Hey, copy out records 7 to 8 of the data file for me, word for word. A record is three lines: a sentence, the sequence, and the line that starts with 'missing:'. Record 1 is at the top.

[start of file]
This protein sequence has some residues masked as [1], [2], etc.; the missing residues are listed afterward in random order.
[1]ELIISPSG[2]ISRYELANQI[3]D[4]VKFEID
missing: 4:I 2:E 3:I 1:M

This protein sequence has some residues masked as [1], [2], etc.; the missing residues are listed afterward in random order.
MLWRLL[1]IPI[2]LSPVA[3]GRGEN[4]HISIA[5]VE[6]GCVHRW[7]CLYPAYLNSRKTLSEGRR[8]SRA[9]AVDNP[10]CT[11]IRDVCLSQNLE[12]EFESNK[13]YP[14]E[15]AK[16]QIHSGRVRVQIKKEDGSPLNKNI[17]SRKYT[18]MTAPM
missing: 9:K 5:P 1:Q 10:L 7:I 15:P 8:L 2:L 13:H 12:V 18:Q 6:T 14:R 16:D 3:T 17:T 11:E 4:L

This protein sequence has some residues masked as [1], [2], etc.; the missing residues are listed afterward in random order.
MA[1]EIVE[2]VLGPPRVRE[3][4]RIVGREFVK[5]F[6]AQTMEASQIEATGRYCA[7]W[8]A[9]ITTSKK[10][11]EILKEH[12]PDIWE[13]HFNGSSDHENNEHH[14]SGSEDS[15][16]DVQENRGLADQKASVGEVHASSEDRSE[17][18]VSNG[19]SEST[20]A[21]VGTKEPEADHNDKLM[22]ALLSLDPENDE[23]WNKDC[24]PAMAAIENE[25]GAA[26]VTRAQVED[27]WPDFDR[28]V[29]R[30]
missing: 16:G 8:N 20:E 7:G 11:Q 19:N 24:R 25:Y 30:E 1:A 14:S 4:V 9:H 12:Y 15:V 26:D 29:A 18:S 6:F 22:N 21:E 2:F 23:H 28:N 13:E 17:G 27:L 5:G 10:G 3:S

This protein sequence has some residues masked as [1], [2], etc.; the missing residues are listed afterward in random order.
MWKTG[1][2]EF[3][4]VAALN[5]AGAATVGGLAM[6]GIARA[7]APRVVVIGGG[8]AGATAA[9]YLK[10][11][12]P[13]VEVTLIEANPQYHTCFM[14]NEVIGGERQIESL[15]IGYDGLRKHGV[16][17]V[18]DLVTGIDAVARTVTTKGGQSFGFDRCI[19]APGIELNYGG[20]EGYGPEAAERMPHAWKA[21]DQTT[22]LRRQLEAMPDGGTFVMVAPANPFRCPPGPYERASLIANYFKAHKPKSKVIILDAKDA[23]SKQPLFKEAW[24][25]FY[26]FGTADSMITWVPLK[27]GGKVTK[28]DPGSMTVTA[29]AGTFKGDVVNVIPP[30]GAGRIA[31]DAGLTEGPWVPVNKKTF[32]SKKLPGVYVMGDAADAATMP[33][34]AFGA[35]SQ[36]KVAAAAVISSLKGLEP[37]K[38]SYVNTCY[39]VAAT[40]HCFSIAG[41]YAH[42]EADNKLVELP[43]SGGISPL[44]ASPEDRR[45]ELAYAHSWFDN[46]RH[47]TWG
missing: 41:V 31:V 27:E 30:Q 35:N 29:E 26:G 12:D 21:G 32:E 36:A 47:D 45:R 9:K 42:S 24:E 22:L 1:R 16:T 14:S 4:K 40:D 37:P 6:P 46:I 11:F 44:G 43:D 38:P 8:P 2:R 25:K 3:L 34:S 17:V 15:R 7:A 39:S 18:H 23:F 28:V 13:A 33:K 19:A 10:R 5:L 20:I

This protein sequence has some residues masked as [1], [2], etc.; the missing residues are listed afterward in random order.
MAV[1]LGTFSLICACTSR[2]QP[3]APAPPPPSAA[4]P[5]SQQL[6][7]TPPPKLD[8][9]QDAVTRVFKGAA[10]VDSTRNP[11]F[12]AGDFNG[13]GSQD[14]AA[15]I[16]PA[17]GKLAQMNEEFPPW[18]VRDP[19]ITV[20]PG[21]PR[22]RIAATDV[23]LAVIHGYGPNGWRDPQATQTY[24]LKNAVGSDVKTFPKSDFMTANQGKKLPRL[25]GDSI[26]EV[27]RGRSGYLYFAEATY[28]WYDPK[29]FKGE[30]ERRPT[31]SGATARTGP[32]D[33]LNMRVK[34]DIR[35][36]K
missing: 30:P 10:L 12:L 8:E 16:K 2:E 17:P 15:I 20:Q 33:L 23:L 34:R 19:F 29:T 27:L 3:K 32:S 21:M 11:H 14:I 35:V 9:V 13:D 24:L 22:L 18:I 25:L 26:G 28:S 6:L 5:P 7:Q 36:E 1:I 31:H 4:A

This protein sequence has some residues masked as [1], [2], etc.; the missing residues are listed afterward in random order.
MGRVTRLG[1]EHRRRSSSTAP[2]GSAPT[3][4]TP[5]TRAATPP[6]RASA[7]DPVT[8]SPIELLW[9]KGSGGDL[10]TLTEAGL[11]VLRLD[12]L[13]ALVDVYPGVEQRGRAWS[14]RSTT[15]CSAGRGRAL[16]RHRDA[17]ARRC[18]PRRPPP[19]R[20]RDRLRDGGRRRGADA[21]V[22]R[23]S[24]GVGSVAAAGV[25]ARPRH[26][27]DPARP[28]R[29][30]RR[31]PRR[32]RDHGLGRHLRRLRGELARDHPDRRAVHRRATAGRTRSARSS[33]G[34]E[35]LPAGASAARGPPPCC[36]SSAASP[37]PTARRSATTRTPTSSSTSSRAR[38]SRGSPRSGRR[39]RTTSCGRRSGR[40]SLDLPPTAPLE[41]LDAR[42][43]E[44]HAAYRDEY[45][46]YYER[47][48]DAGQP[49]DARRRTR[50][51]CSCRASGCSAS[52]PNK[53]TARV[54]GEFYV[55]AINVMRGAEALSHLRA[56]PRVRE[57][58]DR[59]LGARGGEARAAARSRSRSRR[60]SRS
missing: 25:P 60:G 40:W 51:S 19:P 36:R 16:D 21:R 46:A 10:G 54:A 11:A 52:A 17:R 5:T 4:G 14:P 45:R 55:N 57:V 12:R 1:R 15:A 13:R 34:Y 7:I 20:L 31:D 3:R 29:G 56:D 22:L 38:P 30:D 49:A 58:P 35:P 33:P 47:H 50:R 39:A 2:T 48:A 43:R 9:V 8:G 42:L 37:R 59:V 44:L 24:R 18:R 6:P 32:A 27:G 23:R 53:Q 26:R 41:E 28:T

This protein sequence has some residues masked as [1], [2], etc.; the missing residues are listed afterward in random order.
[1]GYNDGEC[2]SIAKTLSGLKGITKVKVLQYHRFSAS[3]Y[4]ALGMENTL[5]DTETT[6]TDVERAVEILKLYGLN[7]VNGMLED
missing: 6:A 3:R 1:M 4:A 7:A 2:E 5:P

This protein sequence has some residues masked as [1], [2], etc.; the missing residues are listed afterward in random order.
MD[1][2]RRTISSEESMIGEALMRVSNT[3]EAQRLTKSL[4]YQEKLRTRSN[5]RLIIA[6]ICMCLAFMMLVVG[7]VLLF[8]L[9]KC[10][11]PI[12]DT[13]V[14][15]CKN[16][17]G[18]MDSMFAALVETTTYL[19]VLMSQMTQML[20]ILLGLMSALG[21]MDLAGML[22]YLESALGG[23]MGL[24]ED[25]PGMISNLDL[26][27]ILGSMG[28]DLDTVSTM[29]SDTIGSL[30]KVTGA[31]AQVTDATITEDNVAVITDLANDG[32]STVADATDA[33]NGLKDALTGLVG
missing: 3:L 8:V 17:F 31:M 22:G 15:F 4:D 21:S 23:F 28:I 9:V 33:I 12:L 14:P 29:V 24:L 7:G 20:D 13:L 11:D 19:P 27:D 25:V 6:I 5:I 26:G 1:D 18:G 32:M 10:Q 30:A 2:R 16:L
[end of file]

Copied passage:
This protein sequence has some residues masked as [1], [2], etc.; the missing residues are listed afterward in random order.
[1]GYNDGEC[2]SIAKTLSGLKGITKVKVLQYHRFSAS[3]Y[4]ALGMENTL[5]DTETT[6]TDVERAVEILKLYGLN[7]VNGMLED
missing: 6:A 3:R 1:M 4:A 7:A 2:E 5:P

This protein sequence has some residues masked as [1], [2], etc.; the missing residues are listed afterward in random order.
MD[1][2]RRTISSEESMIGEALMRVSNT[3]EAQRLTKSL[4]YQEKLRTRSN[5]RLIIA[6]ICMCLAFMMLVVG[7]VLLF[8]L[9]KC[10][11]PI[12]DT[13]V[14][15]CKN[16][17]G[18]MDSMFAALVETTTYL[19]VLMSQMTQML[20]ILLGLMSALG[21]MDLAGML[22]YLESALGG[23]MGL[24]ED[25]PGMISNLDL[26][27]ILGSMG[28]DLDTVSTM[29]SDTIGSL[30]KVTGA[31]AQVTDATITEDNVAVITDLANDG[32]STVADATDA[33]NGLKDALTGLVG
missing: 3:L 8:V 17:F 31:M 22:G 15:F 4:D 21:S 23:F 28:I 9:V 33:I 12:L 14:P 29:V 24:L 7:G 20:D 13:L 11:D 19:P 27:D 25:V 6:I 5:I 26:G 1:D 18:G 32:M 10:Q 30:A 2:R 16:L